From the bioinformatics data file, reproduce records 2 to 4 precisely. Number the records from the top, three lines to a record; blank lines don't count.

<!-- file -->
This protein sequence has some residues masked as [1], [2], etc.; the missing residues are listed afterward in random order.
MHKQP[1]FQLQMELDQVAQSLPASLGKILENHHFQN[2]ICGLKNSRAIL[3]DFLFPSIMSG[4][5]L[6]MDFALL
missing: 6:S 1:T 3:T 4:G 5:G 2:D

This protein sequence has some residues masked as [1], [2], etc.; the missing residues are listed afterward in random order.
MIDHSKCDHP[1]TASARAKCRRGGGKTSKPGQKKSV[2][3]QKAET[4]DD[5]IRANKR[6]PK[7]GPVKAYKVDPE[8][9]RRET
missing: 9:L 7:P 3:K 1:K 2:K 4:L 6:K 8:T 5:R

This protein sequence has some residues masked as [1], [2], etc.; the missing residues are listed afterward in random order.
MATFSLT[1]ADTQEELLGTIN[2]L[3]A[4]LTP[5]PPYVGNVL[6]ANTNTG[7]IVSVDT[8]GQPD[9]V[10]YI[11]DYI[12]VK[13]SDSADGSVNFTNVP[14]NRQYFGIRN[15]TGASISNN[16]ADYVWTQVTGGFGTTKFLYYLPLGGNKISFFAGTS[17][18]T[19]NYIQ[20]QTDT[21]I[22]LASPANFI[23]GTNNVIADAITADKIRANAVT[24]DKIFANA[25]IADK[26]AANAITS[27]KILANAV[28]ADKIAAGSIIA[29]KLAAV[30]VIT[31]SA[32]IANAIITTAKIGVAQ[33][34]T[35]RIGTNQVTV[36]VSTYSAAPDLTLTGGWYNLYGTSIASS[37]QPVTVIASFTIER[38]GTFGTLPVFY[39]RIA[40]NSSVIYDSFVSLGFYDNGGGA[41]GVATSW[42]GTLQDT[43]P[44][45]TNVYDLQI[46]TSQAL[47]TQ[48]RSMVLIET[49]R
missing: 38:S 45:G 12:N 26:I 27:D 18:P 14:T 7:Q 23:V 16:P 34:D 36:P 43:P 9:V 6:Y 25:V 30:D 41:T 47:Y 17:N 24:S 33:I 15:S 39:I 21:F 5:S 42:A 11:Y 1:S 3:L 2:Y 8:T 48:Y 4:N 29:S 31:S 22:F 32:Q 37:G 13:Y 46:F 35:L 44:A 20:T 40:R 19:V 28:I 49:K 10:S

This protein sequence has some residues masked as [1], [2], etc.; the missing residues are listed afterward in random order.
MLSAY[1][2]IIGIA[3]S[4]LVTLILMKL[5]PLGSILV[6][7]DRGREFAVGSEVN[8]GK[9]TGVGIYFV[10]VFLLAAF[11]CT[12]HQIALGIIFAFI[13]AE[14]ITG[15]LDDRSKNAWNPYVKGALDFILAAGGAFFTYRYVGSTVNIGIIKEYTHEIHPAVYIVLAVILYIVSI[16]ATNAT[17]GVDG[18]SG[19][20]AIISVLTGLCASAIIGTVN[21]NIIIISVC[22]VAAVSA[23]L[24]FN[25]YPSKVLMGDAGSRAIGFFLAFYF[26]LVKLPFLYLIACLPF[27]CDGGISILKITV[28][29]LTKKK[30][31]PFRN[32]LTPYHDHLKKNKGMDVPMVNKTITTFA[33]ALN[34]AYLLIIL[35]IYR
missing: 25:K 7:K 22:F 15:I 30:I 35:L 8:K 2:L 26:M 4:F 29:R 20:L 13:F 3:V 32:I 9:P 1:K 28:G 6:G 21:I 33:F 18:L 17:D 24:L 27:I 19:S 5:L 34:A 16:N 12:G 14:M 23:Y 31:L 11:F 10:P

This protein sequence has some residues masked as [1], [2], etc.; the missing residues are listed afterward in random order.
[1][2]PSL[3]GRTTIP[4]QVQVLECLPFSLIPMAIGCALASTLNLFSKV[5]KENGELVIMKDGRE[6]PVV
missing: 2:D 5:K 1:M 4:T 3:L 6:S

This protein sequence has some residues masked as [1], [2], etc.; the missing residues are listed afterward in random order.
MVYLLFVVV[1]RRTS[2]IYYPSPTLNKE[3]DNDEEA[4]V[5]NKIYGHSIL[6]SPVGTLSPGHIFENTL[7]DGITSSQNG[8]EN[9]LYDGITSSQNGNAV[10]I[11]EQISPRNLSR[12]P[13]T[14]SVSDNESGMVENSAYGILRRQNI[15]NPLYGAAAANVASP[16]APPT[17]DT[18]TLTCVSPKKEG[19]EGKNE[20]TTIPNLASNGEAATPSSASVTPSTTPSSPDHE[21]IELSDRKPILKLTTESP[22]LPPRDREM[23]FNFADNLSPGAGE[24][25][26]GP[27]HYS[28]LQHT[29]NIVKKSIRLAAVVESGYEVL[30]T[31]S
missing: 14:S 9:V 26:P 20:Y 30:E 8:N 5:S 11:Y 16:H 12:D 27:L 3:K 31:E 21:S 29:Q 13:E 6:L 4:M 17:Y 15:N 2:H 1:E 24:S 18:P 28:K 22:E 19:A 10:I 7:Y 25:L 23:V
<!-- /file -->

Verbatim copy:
This protein sequence has some residues masked as [1], [2], etc.; the missing residues are listed afterward in random order.
MIDHSKCDHP[1]TASARAKCRRGGGKTSKPGQKKSV[2][3]QKAET[4]DD[5]IRANKR[6]PK[7]GPVKAYKVDPE[8][9]RRET
missing: 9:L 7:P 3:K 1:K 2:K 4:L 6:K 8:T 5:R

This protein sequence has some residues masked as [1], [2], etc.; the missing residues are listed afterward in random order.
MATFSLT[1]ADTQEELLGTIN[2]L[3]A[4]LTP[5]PPYVGNVL[6]ANTNTG[7]IVSVDT[8]GQPD[9]V[10]YI[11]DYI[12]VK[13]SDSADGSVNFTNVP[14]NRQYFGIRN[15]TGASISNN[16]ADYVWTQVTGGFGTTKFLYYLPLGGNKISFFAGTS[17][18]T[19]NYIQ[20]QTDT[21]I[22]LASPANFI[23]GTNNVIADAITADKIRANAVT[24]DKIFANA[25]IADK[26]AANAITS[27]KILANAV[28]ADKIAAGSIIA[29]KLAAV[30]VIT[31]SA[32]IANAIITTAKIGVAQ[33][34]T[35]RIGTNQVTV[36]VSTYSAAPDLTLTGGWYNLYGTSIASS[37]QPVTVIASFTIER[38]GTFGTLPVFY[39]RIA[40]NSSVIYDSFVSLGFYDNGGGA[41]GVATSW[42]GTLQDT[43]P[44][45]TNVYDLQI[46]TSQAL[47]TQ[48]RSMVLIET[49]R
missing: 38:S 45:G 12:N 26:I 27:D 18:P 14:T 7:Q 23:V 16:P 34:D 36:P 43:P 9:V 6:Y 25:V 30:D 41:T 47:Y 17:N 24:S 33:I 15:S 39:I 21:F 5:S 42:A 11:Y 1:S 3:L 2:Y 8:T 48:Y 4:N 29:S 31:S 22:F 32:Q 37:G 13:Y 46:F 35:L 44:A 20:T 40:R 19:V 28:I 49:K 10:S

This protein sequence has some residues masked as [1], [2], etc.; the missing residues are listed afterward in random order.
MLSAY[1][2]IIGIA[3]S[4]LVTLILMKL[5]PLGSILV[6][7]DRGREFAVGSEVN[8]GK[9]TGVGIYFV[10]VFLLAAF[11]CT[12]HQIALGIIFAFI[13]AE[14]ITG[15]LDDRSKNAWNPYVKGALDFILAAGGAFFTYRYVGSTVNIGIIKEYTHEIHPAVYIVLAVILYIVSI[16]ATNAT[17]GVDG[18]SG[19][20]AIISVLTGLCASAIIGTVN[21]NIIIISVC[22]VAAVSA[23]L[24]FN[25]YPSKVLMGDAGSRAIGFFLAFYF[26]LVKLPFLYLIACLPF[27]CDGGISILKITV[28][29]LTKKK[30][31]PFRN[32]LTPYHDHLKKNKGMDVPMVNKTITTFA[33]ALN[34]AYLLIIL[35]IYR
missing: 25:K 7:K 22:F 15:I 30:I 35:L 8:K 2:L 26:M 4:F 29:R 20:L 13:F 3:V 32:I 9:P 1:K 28:G 6:G 21:I 33:F 18:L 17:D 24:L 27:I 19:S 5:L 34:A 16:N 12:G 14:M 23:Y 31:L 11:F 10:P